• Service Standards – This is the level of service provided to its customers by an organisations employees’ and also how this service was provided when interacting with the customer. An organisation has two types of customers:
o External – Customers who purchase goods or services from an organisation.
o Internal – An employee or department within the organisation who is dependent upon another employee or department within the same organisation.
Examples of customer service standards are as follows:
We will interact with our customers in a fair, equal, courteous and professional manner
We will listen to the needs and expectations of the customer in order to improve the services which we provide
We will inform customers of service delivery and subsequently any delays
We will respond to website requests within 24 hours
We will respond to any mailing requests with 3 working days
We will communicate with our colleagues in a fair, equal, courteous and professional manner
We will inform our internal customers of service delivery and subsequently any delays
We will liaise with our internal customers on a daily basis, by either phone or email
We will remedy any issues with our internal customers by meeting with them and agreeing upon a resolution
• Service Level Agreements (SLA) – An SLA is a commitment that exists between an organisation and a customer who makes use of that organisations services. The SLA identifies a level of service with regards to quality, availability and responsibilities that has been agreed between the two parties.
Examples of SLAs within Primary Care Services (PCS) are as follows:-
• Electronic Transmission of Claims/Payments System (ETC/ETP) . The system uses a web service for the pharmacy contractors to send in their prescription claims to PCS for payment. The SLA (yet to be agreed) will identify the availability of the Web Service to receive claims from pharmacy contractors.
• Prescribing Services SLA 2012-15 (See Appendix 1). This is a SLA agreement on the services provided to Welsh Government from the Primary Cares Services division of NHS Wales Shared Services Partnership (NWSSP)
Another primary commitment for any organisation is to foster the right relationships with its customers in relation to what they want or require.
The ability to identify a need or requisite requires critical thinking, analysis and insight. The leaders of an organisation may not correctly or entirely identify their business needs or expectations of a project. Therefore, it is important to delve into the organisations business objectives and targets when developing a resolution to the leaders’ needs and requirements. In order to develop a successful resolution a business analyst should:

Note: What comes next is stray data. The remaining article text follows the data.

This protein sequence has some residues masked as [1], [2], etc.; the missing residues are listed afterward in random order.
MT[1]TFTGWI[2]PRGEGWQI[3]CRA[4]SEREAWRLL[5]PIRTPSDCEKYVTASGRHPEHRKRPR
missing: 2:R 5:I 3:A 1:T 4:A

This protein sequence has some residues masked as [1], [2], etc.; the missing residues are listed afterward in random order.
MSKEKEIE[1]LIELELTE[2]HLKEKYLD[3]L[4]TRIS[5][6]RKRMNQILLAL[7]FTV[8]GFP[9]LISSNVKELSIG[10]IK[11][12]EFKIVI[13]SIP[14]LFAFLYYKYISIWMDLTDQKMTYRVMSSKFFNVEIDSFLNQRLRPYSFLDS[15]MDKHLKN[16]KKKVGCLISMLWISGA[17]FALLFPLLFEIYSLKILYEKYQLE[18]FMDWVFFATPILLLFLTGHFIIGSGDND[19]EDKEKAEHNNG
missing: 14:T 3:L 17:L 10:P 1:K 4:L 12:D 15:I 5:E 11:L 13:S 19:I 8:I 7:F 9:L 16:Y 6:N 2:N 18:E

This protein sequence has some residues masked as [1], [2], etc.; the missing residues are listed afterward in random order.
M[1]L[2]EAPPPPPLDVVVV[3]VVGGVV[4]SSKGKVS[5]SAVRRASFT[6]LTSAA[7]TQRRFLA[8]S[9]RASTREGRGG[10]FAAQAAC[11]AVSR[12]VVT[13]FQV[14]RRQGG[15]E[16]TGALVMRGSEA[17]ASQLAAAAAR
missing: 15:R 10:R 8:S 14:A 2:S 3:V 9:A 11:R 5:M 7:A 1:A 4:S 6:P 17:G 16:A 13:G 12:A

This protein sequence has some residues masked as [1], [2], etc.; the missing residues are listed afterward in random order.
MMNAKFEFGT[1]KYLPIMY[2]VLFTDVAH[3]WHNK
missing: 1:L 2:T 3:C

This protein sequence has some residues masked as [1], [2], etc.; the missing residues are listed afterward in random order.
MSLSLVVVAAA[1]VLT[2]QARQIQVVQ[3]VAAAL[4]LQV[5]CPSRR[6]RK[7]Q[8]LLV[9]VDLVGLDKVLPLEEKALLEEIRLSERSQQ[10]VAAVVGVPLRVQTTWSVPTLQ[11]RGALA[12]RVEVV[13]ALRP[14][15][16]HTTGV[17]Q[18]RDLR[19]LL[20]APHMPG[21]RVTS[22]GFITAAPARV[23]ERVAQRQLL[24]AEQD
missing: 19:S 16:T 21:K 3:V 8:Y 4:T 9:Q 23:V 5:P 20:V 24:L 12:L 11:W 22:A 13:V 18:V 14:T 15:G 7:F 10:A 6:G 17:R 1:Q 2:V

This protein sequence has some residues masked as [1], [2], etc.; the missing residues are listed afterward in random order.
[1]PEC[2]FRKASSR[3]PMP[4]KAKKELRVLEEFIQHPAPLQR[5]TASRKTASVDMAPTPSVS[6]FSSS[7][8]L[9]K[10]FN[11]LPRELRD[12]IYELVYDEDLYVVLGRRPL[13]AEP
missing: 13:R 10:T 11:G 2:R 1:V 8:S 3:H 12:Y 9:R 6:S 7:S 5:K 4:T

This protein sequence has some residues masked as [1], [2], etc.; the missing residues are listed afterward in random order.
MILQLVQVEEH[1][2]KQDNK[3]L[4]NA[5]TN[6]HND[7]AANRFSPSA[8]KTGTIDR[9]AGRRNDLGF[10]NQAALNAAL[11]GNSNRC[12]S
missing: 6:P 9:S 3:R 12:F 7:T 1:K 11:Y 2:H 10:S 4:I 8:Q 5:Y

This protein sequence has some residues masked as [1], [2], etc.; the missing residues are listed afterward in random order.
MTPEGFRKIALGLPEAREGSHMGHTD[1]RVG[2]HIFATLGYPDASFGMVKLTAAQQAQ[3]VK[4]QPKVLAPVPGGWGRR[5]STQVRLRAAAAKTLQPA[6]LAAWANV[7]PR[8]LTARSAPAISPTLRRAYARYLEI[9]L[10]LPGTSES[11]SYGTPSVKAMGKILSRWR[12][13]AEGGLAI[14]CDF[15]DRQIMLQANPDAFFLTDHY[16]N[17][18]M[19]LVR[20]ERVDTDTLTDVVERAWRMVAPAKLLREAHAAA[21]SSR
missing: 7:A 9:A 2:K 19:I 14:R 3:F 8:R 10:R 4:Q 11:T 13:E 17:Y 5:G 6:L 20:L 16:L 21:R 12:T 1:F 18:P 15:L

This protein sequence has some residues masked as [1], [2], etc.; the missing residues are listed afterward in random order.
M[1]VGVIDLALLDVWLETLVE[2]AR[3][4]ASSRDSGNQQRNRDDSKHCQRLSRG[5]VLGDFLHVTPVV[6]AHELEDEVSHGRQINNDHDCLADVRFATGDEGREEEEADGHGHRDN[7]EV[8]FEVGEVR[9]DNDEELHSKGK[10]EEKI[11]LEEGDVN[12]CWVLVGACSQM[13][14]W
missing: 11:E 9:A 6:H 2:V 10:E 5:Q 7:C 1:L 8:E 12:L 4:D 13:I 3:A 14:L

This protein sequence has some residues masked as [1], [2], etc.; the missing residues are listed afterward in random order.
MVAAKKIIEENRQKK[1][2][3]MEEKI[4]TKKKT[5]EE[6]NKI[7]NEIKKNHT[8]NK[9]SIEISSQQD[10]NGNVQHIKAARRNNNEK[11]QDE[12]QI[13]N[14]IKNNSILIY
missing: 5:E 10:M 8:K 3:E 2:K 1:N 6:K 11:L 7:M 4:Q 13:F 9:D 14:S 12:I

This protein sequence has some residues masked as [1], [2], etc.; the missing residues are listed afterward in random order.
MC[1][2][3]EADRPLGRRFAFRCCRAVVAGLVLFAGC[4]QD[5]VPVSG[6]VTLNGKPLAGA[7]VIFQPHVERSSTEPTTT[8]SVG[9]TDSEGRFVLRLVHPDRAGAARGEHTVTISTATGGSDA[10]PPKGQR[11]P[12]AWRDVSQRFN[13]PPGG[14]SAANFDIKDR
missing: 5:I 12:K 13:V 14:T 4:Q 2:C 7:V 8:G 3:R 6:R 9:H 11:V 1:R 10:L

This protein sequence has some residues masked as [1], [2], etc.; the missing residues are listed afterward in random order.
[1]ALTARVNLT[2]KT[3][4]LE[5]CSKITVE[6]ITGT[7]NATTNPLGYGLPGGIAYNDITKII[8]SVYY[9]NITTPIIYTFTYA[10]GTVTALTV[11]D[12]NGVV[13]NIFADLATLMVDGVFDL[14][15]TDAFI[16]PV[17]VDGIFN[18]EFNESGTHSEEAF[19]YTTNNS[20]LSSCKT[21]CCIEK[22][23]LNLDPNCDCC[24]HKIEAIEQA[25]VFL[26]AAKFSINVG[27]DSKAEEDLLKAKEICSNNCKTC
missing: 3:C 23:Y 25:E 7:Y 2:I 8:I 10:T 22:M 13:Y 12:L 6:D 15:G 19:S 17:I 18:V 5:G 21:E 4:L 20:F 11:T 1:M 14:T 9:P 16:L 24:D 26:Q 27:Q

• Identify the objective of the need
• Identify the desired outcomes or expectations
• Identify any issues or problems with the development
• Identify potential solutions in order to meet the business needs/requirements
• Clarification of needs / expectations
Two important factors in meeting the needs and requirements of customers are:
• Listening – In order to identify the true requirements and expectations of what the customers require/expect
• Questioning – In order to determine whether what you perceive as being what they require/expect is correct. This can also identify whether SMART targets are actually required and whether or not they can be achieved within the project.
If the expectations of customers are not met with the delivery of the project then this will result in customer dissatisfaction.
It is also important to realise that customers may have other basic expectations, not related to the delivery of the service or product:
• Friendliness – It is important to develop a friendly environment when meeting with customers
• Empathy – When issues arise with the service or product it is important to show empathy or understanding towards the customers issues
• Fairly –All customers needs and requirements are treated with the same fairness, i.e., no need is excluded, unless it can be justified or identified as being not possible or unfeasible
• Control – Make the customer feel as if they have control over the development, i.e., leading its delivery, by ensuring that they are not being manipulated by policy or procedure
• Alternatives – Allow customers to have a choice over potential solutions to their needs / requirements
• Respect – Treat the customers with respect, even though they may not be fully conversant with the issues in delivering the solution
• To be heard – Ensure that customers have an input into the delivery of the solution and that it is not just a resolution that you have perceived as meeting their needs and expectations
• Trust – If you promise to do something for the customer then ensure that it is done, otherwise trust levels will be diminished
• Satisfaction – Ensure that customer expectations are realised with regards to what has been documented as being their needs / requirements.